Women street vendors in Nagaland- visible but unheard
Dimapur, Nov. 13 (EMN): As the world celebrates Street Vendors Day on November 14, North East Network (NEN) Nagaland along with Self Employed Women’s Association (SEWA) Nagaland shared few inspiring stories of women street vendors, their struggles and challenges, resilience and enormous contribution to their families and the local economy.
A large majority of street vendors in Nagaland are women belonging to diverse tribes and socio-economic backgrounds, selling a variety of products ranging from vegetables to meat, fast food, handicrafts, second hand clothing etc. to urban consumers, according to NEN.
Through vending livelihood, women vendors sustain their families by providing food, shelter, healthcare and supporting the education of children. Many women vendors are single-handedly managing their families by solely depending on vending livelihood, it said.
Here are accounts of women street vendors in Nagaland provided by NEN on the occasion of International Street Vendors Day.
Vikuo, a 60-year old street vendor, has been vending for more than 13 years at High school junction in Kohima, where many vendors like her too make a living. She is a single mother and supports her 3 children.
She started street vending after her first child and later separated from her husband. To make ends meet, she took to street vending as a fulltime job.
Atoli, a single mother of two from Dimapur, shares: “I started street vending 13 years ago after my divorce as I had no other alternative to generate income and support my children.”
Keviyiekie, a 39-year-old single mother, vends in the streets of Kohima town to make a living for herself and her 6-year-old son who started going to school a few years ago. On a typical day, the mother would drop her son to school before she could get ready for her business.
As a single parent living alone in Kohima town with her child and with no one to assist her, Keviyiekie would first attend to the needs of her growing son. She wants her son to get a good education unlike herself, who could not pursue her education.
When asked why she chose street vending as her livelihood option, she replied with a half-smile: “People like us, what other job opportunities do we have? There are already so many educated unemployed in our state.”
Street vending provides an escape from poverty for many of the economically marginalised women. Many also choose street vending for its schedule flexibility and low cost of entry. This is unlike other business establishments where one has to make huge deposits to start a small shop on rent in the main town.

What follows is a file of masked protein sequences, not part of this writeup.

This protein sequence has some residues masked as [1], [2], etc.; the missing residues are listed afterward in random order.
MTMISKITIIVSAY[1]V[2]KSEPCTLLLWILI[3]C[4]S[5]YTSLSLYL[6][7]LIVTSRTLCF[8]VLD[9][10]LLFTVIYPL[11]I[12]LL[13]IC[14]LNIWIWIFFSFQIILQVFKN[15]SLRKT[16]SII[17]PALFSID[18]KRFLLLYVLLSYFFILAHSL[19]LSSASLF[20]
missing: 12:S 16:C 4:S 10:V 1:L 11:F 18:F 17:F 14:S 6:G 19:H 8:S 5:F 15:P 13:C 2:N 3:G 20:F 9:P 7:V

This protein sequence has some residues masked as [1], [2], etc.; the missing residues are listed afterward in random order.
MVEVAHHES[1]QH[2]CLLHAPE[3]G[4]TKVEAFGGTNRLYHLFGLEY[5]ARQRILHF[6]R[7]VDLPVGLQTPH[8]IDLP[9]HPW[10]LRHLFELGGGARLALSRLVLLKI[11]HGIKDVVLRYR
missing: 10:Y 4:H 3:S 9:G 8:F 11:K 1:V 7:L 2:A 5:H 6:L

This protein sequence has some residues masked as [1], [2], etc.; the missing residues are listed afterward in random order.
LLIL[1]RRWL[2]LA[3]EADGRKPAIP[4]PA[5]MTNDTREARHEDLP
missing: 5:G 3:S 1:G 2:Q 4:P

Covid-19 pandemic has adversely affected the livelihoods of many informal workers, especially the street vendors, whose livelihoods rely on being in public spaces. The lockdown disrupted their ability to work and earn, and many struggled to make ends meet. Even after the lockdown was lifted and the vendors were allowed to sell their produce, they continue to struggle and face numerous challenges.
Vikuowho, who has been vending for more than 13 years in Kohima, shared that supporting her son’s education during the pandemic became a huge challenge as she had to prioritise the basic needs of the family first with the minimal earning from vending.
The demand for a smartphone to continue his son’s online classes and the need to recharge for internet connection greatly impacted her finances. She was unable to pay the house rent and she also had to keep the payment of her son’s school fees pending.
Another vendor from Kohima recalled an unforgettable experience: “When some Covid positive cases were detected in our colony, our houses were completely sealed off and we were kept under home quarantine for more than two weeks, where we were not allowed to step out of our homes and access to public urinals was prohibited.” ‘When the sole source of income generation was halted, paying house rents and even running the kitchen became a huge burden,’ noted Alebu.
“There is no single job without challenges, and vending is no exception,” one of the vendors noted. The challenge varied from sitting on the streets whether rain or sunshine, inhaling dust, bearing the heat. Access to basic amenities like public toilets remains a huge challenge.
“There are no public urinals and bathrooms, so we resort to ‘pay and use’ urinals which are better maintained even though it is expensive,” shared Atoli.
Despite the rising number of Covid cases in Nagaland, one could observe numerous women vendors lined up throughout the streets and pavements of Kohima town with their colourful and varied choices of vegetables and fruits, eagerly waiting for their next customer to sell their produce.
Even though she has so much struggle to endure, Vikuo remains resolute and proud of her profession as a vendor as she stated: “Street vending is a sustainable form of livelihood that one can pursue without any formal education and have a reliable source of income, and I am grateful and happy to be in this profession.”
Neichosale, a single mother of two children and a street vendor who makes a living by selling organic fruits and vegetables, shared: “The best part of being in this profession is that, the food that is not sold goes back to my kitchen so my family gets to eat healthy food, and I make a living by selling good food to my customers.”
Stating that this year has been a tough year for all businesses, especially for the street vendors, NEN has called upon the public to ‘recognise the contribution of these women street vendors, empathise with their struggles and challenges, and celebrate their courage and resilience on this International Street Vendors Day’.